Wednesday, January 18, 2023
Linda Reeves - The Florida Catholic Palm Beach
Photography: LINDA REEVES | FC
SUNRISE | Families with children, and grandmas and grandpas wearing Filipino attire and clutching personal statues, flocked to St. Bernard Church in Sunrise Jan. 15, 2023 to celebrate the traditional feast of Señor Santo Niño or Holy Child.
Hercul Granada, a longtime member of the Santo Niño Sinulog of South Florida, showed up early for the celebration sporting a traditional barong tagalog, a silk shirt with embroidered designs.
“This is a big tradition celebrated by Filipino Catholics everywhere,” he said. “It brings us back to our country. Everyone participates in the devotion. It reminds us of Christ and the height and depth of his love.”
Archbishop Thomas Wenski joined the Filipino community, and celebrated the Mass. Concelebrating with him were Father Jorge Rodriguez de la Viuda, pastor of St. Bernard, Father Edgardo De Los Santos, a Filipino priest who serves as administrator of St. John the Baptist in Fort Lauderdale, and Father Yamil Miranda, pastor of All Saints Church in Sunrise. Deacon Armando Martínez of St. Bernard also participated.
The afternoon was a wonderful spiritual, cultural and generational occasion with the Himaya Filipino Choir singing songs in English and Tagalog. There were processions, musicians beating drums, incense, dancing, candles and colorful flag waving. Chants of “Viva Pit Señor” or “Hail, Lord Holy Child” or “Hail Lord, listen to our prayers” were heard from time to time.
At one point, Archbishop Wenski asked the children to stand. He blessed them, and then sprinkled holy water on the Holy Child statues of all sizes that were lined up on the altar.
People in the pews were holding their beloved personal statues as they presented their petitions to the Holy Child. Others offered thanksgivings.
Girlie Co came early to the celebration wearing a beautiful yellow Filipino dress and hat and carrying several images of the Holy Child. A few of her images were antiques from her early years in the Philippines.
“I have five statues,” she said. “Santo Niño gives me a source of inspiration, love and peace. I learned about the devotions from my mother.”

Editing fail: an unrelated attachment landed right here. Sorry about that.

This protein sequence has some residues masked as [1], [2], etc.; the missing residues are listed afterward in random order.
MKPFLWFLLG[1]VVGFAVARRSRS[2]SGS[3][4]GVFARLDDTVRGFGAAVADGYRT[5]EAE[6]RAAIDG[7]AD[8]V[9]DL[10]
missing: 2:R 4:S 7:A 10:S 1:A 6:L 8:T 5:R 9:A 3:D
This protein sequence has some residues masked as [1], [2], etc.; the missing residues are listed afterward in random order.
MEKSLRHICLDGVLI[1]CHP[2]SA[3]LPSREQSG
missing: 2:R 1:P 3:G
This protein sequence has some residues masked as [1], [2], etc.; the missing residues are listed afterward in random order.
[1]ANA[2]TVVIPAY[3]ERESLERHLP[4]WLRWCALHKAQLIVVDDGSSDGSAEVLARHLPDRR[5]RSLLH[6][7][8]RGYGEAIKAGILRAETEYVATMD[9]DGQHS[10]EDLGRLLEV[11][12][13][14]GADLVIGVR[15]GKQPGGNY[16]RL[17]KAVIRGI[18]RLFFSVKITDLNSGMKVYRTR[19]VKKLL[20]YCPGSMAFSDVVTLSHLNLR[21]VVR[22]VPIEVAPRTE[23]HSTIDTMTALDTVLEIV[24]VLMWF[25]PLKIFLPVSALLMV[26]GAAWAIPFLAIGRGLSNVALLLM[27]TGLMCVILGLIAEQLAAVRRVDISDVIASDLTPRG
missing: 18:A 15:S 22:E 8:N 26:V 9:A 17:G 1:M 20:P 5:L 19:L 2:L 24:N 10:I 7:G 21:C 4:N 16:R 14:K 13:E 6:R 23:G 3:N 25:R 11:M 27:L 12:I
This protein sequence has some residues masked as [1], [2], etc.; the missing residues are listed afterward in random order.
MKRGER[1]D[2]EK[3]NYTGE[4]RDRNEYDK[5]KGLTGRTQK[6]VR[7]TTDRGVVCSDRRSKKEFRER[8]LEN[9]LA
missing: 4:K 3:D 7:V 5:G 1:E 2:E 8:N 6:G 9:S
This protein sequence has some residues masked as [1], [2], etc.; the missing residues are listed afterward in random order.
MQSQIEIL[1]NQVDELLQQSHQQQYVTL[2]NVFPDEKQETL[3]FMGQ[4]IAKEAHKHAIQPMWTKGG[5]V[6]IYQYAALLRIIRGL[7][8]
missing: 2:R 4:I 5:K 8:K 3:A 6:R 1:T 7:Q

During the celebration, the pews were full. Folding chairs were set up for additional seating, and some people stood in the back of the church.
Janet Macasero coordinates the Filipino Apostolate of the archdiocese. She was delighted that Archbishop Wenski celebrated the Mass and happy to see the large post-pandemic turnout of participants from areas of Miami-Dade, Broward and Palm Beach counties.
“We began the celebration 33 years ago at St. Bernard,” she said. “It is a celebration of our faith and beliefs that have stood the test of time.”
In South Florida, churches with members of the Filipino community celebrate the feast at various times during the month of January. But in the Philippines, Santo Niño is celebrated on the third Sunday of January, particularly Cebu, where it all began and where the streets are filled with colorful festivities.
The popular devotion stems back more than 500 years. In 1519, a fleet of five ships commanded by Portuguese navigator Ferdinand Magellan landed in Cebu in the central Philippines. History reveals that Magellan, in service to Spain, introduced the native people to Christianity and the Santo Niño. The Santo Niño image of Christ was presented to the Queen of Cebu for safekeeping.
Over time, Christianity spread in the Western Pacific region. Today, the Philippines are one of the world’s most predominantly Catholic countries. The devotion to Santo Niño has also grown through the generations, and Filipinos who have moved to other parts of the world have taken the tradition with them.
In his homily, Archbishop Wenski explained that the feast day is a “beautiful celebration – in a way, it extends for us the feast of Christmas when we celebrate that our Savior and Redeemer became a ‘little Child’ precisely to save us and to introduce us to the intimacy of his family which is the life of the Most Holy Trinity. He became one like us so that we could become like him.”
People of the Philippines began coming to South Florida in the 1980s, when American hospitals were recruiting nurses and other medical professionals. A small group of nurses began a prayer group in the Archdiocese of Miami that eventually led to the archdiocese’s first retreat and Mass for the Filipino community, and eventually the establishment of the Filipino Apostolate.
According to figures listed on usa.com, Filipinos account for less than 1% of the population of Miami-Dade, Broward and Monroe counties, which adds up to an estimated 35,000 or so in the Archdiocese of Miami.
The apostolate aims to unite Filipinos in faith and community while helping them keep customs and traditions alive and pass them along to younger generations.